History Of The Britons (Historia Brittonum) by Nennius

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38. Hengist, after this, said to Vortigern, "I will be to you both a father and an adviser; despise not my counsels, and you shall have no reason to fear being conquered by any man or any nation whatever; for the people of my country are strong, warlike, and robust: if you approve, I will send for my son and his brother, both valiant men, who at my invitation will fight against the Scots, and you can give them the countries in the north, near the wall called Gual."[1] The incautious sovereign having assented to this, Octa and Ebusa arrived with forty ships. In these they sailed round the country of the Picts, laid waste the Orkneys, and took possession of many regions, even to the Pictish confines.[2]
[1] Antoninus's wall.
[2] Some MSS. add, "beyond the Frenesic, Fresicum (or Fresic) sea," i.e. which is between us and the Scotch. The sea between Scotland and Ireland. Camden translates it "beyond the Frith;" Langhorne says, "Solway Frith."

But Hengist continued, by degrees, sending for ships from his own country, so that some islands whence they came were left without inhabitants; and whilst his people were increasing in power and number, they came to the above-named province of Kent.

39. In the meantime, Vortigern, as if desirous of adding to the evils he had already occasioned, married his own daughter, by whom he had a son. When this was made known to St. Germanus, he came, with all the British clergy, to reprove him: and whilst a numerous assembly of the ecclesiastics and laity were in consultation, the weak king ordered his daughter to appear before them, and in the presence of all to present her son to St. Germanus, and declare that he was the father of the child. The immodest* woman obeyed; and St. Germanus, taking the child, said, "I will be a father to you, my son; nor will I dismiss you till a razor, scissors, and comb, are given to me, and it is allowed you to give them to your carnal father." The child obeyed St. Germanus, and going to his father Vortigern, said to him, "Thou art my father; shave and cut the hair of my head." The king blushed, and was silent; and, without replying to the child, arose in great anger, and fled from the presence of St. Germanus, execrated and condemned by the whole synod.
[1] V.R. "Immodest" is omitted in some MSS.

40. But soon after, calling together his twelve wise men, to consult what was to be done, they said to him, "Retire to the remote boundaries of your kingdom; there build and fortify a city[1] to defend yourself, for the people you have received are treacherous; they are seeking to subdue you by stratagem, and, even during your life, to seize upon all the countries subject to your power, how much more will they attempt, after your death!" The king, pleased with this advice, departed with his wise men, and travelled through many parts of his territories, in search of a place convenient for the purpose of building a citadel. Having, to no purpose, travelled far and wide, they came at length to a province called Guenet;[2] and having surveyed the mountains of Heremus,[3] they discovered, on the summit of one of them, a situation, adapted to the consturction of a citadel. Upon this, the wise men said to the king, "Build here a city: for, in this place, it will ever be secure against the barbarians." Then the king sent for artificers, carpenters, stone-masons, and collected all the materials requisite to building; but the whole of these disappeared in one night, so that nothing remained of what had been provided for the constructing of the citadel. Materials were, therefore, from all parts, procured a second and third time, and again vanished as before, leaving and rendering every effort ineffectual. Vortigern inquired of his wise men the cause of this opposition to his undertaking, and of so much useless expense of labour? They replied, "You must find a child born without a father, put him to death, and sprinkle with his blood the ground on which the citadel is to be built, or you will never accomplish your purpose."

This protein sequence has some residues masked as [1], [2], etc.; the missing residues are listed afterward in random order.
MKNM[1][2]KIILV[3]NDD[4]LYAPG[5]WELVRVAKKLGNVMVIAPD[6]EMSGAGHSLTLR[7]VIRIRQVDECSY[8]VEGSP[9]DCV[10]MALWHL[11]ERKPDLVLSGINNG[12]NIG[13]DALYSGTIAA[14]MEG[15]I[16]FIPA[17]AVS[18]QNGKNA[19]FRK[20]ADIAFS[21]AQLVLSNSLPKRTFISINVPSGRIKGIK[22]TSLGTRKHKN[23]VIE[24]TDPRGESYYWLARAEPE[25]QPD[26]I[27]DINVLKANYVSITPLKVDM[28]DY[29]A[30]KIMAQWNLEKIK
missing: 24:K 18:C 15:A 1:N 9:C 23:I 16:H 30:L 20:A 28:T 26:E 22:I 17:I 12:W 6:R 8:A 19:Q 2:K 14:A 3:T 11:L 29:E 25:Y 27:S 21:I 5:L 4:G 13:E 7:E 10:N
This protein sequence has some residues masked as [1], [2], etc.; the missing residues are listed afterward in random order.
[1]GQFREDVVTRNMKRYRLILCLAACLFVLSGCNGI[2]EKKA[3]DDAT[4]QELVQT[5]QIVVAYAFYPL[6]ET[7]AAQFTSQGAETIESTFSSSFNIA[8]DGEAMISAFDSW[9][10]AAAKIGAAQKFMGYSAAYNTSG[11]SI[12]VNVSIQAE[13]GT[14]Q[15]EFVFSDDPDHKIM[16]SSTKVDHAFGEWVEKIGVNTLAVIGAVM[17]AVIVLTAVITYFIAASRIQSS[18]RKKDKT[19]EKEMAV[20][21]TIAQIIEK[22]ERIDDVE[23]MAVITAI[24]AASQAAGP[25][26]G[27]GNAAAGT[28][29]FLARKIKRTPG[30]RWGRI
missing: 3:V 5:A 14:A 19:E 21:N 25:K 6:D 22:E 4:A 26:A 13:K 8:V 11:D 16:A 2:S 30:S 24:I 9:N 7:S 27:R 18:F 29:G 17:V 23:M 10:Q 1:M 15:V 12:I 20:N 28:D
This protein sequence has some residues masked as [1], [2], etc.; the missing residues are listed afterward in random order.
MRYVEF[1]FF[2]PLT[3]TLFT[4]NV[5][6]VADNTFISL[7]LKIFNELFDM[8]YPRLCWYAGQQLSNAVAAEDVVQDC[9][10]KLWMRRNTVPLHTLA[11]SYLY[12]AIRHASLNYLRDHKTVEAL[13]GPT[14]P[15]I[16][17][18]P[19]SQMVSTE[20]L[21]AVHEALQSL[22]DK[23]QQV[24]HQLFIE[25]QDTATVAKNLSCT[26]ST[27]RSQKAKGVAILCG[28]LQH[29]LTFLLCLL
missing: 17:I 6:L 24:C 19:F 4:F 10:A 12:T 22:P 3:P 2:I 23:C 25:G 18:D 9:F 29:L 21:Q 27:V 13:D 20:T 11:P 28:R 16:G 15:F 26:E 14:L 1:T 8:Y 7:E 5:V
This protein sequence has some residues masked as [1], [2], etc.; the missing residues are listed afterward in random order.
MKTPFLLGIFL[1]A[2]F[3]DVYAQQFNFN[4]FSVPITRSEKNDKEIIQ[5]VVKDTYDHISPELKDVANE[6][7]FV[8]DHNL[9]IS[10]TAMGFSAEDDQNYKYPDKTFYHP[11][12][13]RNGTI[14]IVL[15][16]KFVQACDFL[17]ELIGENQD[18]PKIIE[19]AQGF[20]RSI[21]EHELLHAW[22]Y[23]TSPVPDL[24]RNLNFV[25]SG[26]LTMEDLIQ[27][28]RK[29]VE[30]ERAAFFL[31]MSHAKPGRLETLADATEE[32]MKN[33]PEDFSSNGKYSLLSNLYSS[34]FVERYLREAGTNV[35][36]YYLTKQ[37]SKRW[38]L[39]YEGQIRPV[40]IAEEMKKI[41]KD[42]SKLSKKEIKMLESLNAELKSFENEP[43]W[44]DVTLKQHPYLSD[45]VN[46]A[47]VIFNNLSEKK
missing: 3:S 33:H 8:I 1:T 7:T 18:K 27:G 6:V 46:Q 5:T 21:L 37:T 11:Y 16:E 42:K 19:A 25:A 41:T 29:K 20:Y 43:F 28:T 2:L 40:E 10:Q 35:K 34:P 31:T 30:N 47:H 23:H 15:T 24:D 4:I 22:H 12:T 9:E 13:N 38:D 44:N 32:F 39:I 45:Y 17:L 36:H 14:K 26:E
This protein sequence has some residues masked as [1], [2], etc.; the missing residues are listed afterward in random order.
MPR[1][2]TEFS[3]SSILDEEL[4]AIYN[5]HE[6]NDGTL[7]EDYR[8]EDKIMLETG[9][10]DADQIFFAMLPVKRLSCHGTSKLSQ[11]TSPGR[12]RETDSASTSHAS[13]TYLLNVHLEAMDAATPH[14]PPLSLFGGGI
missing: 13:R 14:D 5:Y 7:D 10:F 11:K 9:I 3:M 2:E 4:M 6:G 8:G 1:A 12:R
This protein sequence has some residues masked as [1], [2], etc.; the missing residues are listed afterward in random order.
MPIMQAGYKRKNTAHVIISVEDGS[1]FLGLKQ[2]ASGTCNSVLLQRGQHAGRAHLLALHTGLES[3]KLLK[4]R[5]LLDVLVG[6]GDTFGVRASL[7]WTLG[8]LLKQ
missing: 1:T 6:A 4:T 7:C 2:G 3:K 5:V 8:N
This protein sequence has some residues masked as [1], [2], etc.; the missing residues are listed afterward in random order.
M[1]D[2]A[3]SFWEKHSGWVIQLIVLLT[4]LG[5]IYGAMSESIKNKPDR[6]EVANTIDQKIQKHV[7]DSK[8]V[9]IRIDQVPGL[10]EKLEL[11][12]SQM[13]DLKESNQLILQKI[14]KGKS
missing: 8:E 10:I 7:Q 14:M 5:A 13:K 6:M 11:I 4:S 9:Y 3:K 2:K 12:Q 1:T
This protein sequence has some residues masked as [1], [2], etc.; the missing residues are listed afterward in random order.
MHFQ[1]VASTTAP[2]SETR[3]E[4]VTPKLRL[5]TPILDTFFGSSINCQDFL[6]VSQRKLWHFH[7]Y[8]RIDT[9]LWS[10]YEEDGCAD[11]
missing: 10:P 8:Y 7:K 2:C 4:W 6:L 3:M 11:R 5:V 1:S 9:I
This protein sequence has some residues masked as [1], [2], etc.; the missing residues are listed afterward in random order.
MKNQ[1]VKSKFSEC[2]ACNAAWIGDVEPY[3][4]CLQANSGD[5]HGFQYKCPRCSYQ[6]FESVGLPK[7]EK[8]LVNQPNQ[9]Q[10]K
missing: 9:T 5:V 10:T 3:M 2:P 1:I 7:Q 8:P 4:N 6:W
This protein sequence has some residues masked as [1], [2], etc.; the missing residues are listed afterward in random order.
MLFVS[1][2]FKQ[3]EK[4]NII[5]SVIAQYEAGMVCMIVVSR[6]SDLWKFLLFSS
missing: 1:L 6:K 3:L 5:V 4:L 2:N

[1] V.R. You shall find a fortified city in which you may defend yourself.
[2] V.R. Guined, Guoienet, Guenez, North Wales.
[3] V.R. Heremi, Heriri, or Eryri, signifying eagle rocks, the mountains of Snowdon, in Carnarvonshire. The spot alluded to is supposed to be Dinas Emrys, or the fortress of Ambrosius.

41. In consequence of this reply, the king sent messengers through- out Britain, in search of a child born without a father. After having inquired in all the provinces, they came to the field of Aelecti,[1] in the district of Glevesing,[2] where a party of boys were playing at ball. And two of them quarrelling, one said to the other, "O boy without a father, no good will ever happen to you." Upon this, the messengers diligently inquired of the mother and the other boys, whether he had had a father? Which his mother denied, saying, "In what manner he was conceived I know not, for I have never had intercourse with any man;" and then she solemnly affirmed that he had no mortal father. The boy was, therefore, led away, and conducted before Vortigern the king.
[1] V.R. Elleti, Electi, Gleti. Supposed to be Bassalig in Monmouthshire.
[2] The district between the Usk and Rumney, in Monmouthshire.

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After Rome

Arthur and the Kings of Britain: The Historical Truth Behind the Myths

By Dr Miles Russell

The chapters in this volume, each written by a leading scholar of the period, analyse in turn the different nationalities and kingdoms that existed in the British Isles from the end of the Roman empire to the coming of the Vikings, the process of conversion to Christianity, the development of art and of a written culture, and the interaction between this written culture and the societies of the day. Available from:  

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